Date: 26-28 October 2019
Local-level actions toward sustainable societies have gained momentum following recent global agreements on sustainable development. These include, but not limited to the reconfiguration of production, consumption, resource management, etc. by the residents' groups and civil society organisations. It is important to note that local initiatives do not usually go straight to the preset-goal of "the sustainable society" but often elaborate on their objectives, actions, participants, etc. through the iterative process of learning through doing and sometimes through the conflicting relationships among the people engaged. Therefore,
it worth paying attention to the process in which people (re)contextualise their needs and opportunities to continuously shift their actions, in addition to the tangible impacts made.
The study pays attention to a few urban farmers and people supporting them in Yokohama city, Japan. Yokohama, being the forerunner of promoting urban farming in Japan, is a major producer of some of the vegetables. However, many people give up agriculture every year in the context of the ageing of people engaged in the agriculture sector and the declining trend of agricultural income. The city government has introduced various measures to keep the number of farmers through the training of potential new farmers and to enhance the opportunities where people can engage with and support the farmers, such as fostering of farm volunteers and certifying local food concierge. The study analysed a series of interviews with farmers and supporters. These farmers have taken advantage of these policies and secured support from the volunteers. Additionally, they also cultivate their channels to collaborate with their neighbouring schools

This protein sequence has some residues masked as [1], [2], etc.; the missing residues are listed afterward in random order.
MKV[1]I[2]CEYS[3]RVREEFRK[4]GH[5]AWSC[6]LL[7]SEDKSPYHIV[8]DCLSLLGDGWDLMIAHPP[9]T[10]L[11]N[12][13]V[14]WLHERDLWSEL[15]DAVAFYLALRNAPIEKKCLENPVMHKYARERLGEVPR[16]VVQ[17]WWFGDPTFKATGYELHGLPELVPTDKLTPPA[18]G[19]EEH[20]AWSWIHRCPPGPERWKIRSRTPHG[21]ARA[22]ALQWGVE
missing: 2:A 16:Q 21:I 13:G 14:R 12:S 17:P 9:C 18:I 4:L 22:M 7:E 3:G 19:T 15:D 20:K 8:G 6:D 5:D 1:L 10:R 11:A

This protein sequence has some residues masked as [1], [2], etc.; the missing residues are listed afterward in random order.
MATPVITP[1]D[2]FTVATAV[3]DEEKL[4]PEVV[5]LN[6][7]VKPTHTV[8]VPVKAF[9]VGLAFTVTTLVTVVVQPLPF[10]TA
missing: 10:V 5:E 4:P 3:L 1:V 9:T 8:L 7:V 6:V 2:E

and companies. The analysis of their narratives reveals that they share a few key points for "contextualising" their efforts of urban farming. Firstly, farming in the city (and arguably in Japan as well) is not an economically viable activity. They understand the decisions of the other farmers who gave up and recommend the young generation not to decide to become a farmer. Secondly, they emphasise they continue to meet their responsibility to the local society, through their contribution to preparedness to disasters (referring to the earthquake in 2011), environment protection, and education. Thirdly, they are critical against the overall direction of past development. However, they welcome some policies in Yokohama, in particular,
which increased "supporters" of farmers. While talking about such ideas, farmers and their supporters use specific skills of contrasting: chronological scale (e.g. rapid economic growth, globalization, the earthquake in 2011); commonality and difference with the others (e.g. their friends who have given up farming, neighbours who support them); and their active and passive roles to the situation changes. These contrasts help them create their unique contexts of urban farming which they continue with their supporters.
We should bear in mind here that such contexts are tentative ones subject to further changes. However, the analysis indicates that the farms in the mega-city serve as a hub of enabling the meeting of people with different backgrounds, and fostering (re-)contextualising the "(non-)sustainable" conditions of their neighbourhood and actions to address them.
Date: 26-28 October 2019